Technology of covering and following cricket

Technology has moved on massively even in the short time I’ve followed the game. Back then, in the familiar gloom of the 1990s, few people bothered with Sky. It required a “dish” which implied a small and unobtrusive space-age work of genius. In fact, they were the size of a small car and were concreted onto the sides of flats which almost collapsed under the weight. They were also bright white, or they were until the pigeons took aim.

All change. The dishes are now properly unobtrusive – digital, even – and are sucked onto the walls of every estate in Britain. And here is the BBC’s Test Match Special producer, Caroline, with their own version.

Caroline from the BBC with a satellite dish

I miss the old days sometimes. Ceefax, waiting for the colours to change (not out batsmen were in white, I think, and those dismissed turned green. Appropriately.) Can’t remember what blue meant. But there was a thrill in watching the screen, if the radio was knackered, waiting for it to change. And there was usually (but not always) a delay in updates if a wicket had fallen…so you’d sit there, sweaty palmed, and wait for the batsman to turn green.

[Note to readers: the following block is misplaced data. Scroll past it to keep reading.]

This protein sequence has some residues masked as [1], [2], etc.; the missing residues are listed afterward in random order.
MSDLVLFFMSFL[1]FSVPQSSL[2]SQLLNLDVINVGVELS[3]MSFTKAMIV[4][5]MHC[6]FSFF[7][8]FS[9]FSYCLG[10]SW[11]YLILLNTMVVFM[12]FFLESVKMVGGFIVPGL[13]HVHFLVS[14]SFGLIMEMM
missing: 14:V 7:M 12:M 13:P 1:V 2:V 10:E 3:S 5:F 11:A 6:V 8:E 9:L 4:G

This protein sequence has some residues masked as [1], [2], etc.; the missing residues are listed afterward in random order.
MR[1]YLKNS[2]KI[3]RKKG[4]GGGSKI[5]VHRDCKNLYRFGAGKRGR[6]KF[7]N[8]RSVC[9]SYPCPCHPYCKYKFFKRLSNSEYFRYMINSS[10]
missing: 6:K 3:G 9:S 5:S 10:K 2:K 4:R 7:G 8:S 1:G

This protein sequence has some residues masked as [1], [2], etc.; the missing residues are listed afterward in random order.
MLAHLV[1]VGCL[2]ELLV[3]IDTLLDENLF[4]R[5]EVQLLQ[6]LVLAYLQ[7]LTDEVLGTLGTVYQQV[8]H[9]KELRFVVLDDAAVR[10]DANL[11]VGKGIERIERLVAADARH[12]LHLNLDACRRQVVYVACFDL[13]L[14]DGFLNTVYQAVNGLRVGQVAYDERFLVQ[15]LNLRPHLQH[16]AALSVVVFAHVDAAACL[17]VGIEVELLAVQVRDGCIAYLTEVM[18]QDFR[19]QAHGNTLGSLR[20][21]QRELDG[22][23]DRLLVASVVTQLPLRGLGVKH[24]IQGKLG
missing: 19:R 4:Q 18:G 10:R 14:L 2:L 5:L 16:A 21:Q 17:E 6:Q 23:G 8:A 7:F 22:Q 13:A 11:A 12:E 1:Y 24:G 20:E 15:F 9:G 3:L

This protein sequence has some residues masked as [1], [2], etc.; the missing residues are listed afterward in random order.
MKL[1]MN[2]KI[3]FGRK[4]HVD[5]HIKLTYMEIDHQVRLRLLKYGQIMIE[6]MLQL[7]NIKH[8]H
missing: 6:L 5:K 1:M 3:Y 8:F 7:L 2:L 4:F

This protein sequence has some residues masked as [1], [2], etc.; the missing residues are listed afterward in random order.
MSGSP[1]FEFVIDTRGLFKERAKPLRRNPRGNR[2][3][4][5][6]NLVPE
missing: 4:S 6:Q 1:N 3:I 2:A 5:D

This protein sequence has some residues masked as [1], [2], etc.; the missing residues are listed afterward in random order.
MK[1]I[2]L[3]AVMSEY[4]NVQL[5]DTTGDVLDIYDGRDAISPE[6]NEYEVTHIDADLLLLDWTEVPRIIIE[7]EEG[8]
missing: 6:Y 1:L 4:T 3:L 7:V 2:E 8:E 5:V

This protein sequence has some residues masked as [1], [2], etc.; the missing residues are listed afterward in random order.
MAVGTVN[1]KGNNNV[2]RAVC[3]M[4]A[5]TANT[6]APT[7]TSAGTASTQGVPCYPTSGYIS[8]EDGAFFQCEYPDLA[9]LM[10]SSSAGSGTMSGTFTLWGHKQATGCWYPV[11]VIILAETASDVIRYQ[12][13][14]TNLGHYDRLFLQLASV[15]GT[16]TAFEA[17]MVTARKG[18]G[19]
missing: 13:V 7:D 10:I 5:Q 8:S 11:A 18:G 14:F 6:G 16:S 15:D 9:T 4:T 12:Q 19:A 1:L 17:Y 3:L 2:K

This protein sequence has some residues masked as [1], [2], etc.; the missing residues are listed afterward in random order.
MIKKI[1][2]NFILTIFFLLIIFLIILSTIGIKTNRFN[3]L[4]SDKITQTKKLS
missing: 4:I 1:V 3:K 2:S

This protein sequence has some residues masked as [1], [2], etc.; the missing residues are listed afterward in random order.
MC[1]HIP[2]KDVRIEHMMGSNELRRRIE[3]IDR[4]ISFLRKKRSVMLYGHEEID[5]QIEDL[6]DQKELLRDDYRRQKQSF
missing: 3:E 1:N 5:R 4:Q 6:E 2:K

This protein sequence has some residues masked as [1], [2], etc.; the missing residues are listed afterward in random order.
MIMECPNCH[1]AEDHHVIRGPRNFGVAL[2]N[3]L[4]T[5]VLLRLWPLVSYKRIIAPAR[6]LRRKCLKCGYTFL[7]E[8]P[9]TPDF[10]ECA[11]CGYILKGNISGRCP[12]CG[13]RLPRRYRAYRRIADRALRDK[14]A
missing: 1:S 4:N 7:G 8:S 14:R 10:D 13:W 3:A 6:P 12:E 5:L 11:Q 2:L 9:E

This was all before Cricinfo came along. Now that we’re doing ball-by-ball commentary editorially – with more of a voice, colour, interesting facts etc – the response has been incredible. We even get emails from fishermen at sea…in the middle of the bloody sea, reading our website and following commentary. It’s ridiculous.

So I don’t miss the old days that much. There is too much cricket being played; the game is played at a new, frenetic pace (except when Collingwood’s batting); Zimbabwe are, well, whatever. But the coverage, and access of cricket news for the fans, is unprecedentedly broad. It’s pretty damn good.

What do you miss from the dark old black-and-white (or white and green) days and what modern marvels do you like the most?

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